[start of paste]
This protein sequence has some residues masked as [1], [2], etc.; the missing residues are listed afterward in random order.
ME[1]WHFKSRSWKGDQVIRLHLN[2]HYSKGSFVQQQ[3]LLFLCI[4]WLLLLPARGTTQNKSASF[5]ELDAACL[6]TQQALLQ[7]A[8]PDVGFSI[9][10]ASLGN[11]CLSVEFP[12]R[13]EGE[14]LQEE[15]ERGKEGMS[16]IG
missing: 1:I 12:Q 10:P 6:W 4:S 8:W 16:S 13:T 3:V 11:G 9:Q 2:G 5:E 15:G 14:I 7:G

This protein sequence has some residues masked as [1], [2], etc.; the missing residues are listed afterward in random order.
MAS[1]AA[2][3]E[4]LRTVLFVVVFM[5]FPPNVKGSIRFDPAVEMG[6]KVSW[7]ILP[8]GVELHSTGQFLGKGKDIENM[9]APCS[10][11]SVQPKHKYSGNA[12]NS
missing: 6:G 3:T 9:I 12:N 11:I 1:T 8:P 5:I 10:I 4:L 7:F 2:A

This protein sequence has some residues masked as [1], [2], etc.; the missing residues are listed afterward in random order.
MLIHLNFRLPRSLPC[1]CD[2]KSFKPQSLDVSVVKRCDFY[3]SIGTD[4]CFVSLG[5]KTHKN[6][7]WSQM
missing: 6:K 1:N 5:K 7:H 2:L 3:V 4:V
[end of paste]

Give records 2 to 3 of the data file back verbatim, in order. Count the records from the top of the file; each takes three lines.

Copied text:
This protein sequence has some residues masked as [1], [2], etc.; the missing residues are listed afterward in random order.
MAS[1]AA[2][3]E[4]LRTVLFVVVFM[5]FPPNVKGSIRFDPAVEMG[6]KVSW[7]ILP[8]GVELHSTGQFLGKGKDIENM[9]APCS[10][11]SVQPKHKYSGNA[12]NS
missing: 6:G 3:T 9:I 12:N 11:I 1:T 8:P 5:I 10:I 4:L 7:F 2:A

This protein sequence has some residues masked as [1], [2], etc.; the missing residues are listed afterward in random order.
MLIHLNFRLPRSLPC[1]CD[2]KSFKPQSLDVSVVKRCDFY[3]SIGTD[4]CFVSLG[5]KTHKN[6][7]WSQM
missing: 6:K 1:N 5:K 7:H 2:L 3:V 4:V